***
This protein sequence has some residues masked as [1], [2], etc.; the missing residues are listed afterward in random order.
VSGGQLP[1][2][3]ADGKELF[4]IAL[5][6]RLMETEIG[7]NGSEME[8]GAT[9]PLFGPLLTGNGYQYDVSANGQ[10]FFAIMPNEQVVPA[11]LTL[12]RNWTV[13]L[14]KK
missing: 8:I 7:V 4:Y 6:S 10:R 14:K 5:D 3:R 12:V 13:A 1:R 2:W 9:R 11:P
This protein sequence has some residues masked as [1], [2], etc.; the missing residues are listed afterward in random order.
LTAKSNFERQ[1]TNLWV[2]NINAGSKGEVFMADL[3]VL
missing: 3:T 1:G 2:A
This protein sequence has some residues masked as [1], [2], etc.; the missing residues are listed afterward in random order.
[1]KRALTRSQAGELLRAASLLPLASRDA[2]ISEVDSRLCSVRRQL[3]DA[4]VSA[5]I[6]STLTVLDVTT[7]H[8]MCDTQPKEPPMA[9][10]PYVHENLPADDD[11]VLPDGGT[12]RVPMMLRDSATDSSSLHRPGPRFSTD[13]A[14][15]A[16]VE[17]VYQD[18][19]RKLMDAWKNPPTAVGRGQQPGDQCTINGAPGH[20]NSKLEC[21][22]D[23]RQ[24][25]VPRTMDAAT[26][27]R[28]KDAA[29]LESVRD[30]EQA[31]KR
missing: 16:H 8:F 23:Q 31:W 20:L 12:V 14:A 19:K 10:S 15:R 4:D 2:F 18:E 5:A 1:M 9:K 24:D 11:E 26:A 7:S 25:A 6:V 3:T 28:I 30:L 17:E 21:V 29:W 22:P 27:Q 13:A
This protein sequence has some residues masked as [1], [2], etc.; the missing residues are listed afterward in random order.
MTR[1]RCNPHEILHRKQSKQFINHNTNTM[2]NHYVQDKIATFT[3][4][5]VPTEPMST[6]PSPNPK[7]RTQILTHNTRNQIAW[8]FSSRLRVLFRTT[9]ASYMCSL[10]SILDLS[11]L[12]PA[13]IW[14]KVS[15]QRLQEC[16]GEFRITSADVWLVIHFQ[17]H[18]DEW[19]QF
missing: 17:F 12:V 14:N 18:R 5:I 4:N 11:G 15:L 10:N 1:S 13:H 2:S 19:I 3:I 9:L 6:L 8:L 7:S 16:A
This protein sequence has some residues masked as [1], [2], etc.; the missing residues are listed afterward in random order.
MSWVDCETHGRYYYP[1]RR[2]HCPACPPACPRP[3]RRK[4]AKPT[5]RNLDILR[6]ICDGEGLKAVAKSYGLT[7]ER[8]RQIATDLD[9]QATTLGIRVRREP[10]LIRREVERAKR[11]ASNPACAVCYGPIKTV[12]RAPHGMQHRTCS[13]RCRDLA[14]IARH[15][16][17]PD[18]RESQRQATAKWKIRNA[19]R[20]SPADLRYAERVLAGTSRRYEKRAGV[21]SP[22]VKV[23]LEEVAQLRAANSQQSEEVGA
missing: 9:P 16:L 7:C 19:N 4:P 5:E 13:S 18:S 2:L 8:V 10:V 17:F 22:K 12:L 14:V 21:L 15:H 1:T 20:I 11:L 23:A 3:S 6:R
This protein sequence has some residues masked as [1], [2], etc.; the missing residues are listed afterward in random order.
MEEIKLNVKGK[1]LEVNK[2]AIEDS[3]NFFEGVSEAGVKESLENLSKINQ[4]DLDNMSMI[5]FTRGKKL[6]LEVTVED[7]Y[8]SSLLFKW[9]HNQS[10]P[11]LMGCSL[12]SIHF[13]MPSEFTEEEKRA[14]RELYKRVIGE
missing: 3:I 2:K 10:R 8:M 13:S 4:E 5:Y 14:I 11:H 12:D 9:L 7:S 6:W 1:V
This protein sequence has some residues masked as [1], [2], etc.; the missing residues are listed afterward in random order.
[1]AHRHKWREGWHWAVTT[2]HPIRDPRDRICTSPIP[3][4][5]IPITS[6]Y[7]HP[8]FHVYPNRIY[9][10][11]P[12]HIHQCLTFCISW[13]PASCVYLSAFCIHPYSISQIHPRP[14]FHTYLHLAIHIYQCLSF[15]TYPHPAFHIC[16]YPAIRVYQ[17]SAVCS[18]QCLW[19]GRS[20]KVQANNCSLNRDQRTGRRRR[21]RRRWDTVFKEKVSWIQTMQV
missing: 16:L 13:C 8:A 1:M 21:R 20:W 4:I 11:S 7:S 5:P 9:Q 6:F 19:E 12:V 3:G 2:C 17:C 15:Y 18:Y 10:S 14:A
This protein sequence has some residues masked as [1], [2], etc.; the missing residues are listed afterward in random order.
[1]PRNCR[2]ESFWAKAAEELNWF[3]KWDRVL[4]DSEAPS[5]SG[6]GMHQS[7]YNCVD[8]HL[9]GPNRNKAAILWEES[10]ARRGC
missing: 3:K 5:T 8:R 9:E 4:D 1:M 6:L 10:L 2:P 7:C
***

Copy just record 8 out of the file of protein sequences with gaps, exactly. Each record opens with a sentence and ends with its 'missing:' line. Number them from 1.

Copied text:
This protein sequence has some residues masked as [1], [2], etc.; the missing residues are listed afterward in random order.
[1]PRNCR[2]ESFWAKAAEELNWF[3]KWDRVL[4]DSEAPS[5]SG[6]GMHQS[7]YNCVD[8]HL[9]GPNRNKAAILWEES[10]ARRGC
missing: 3:K 5:T 8:R 9:E 4:D 1:M 6:L 10:L 2:P 7:C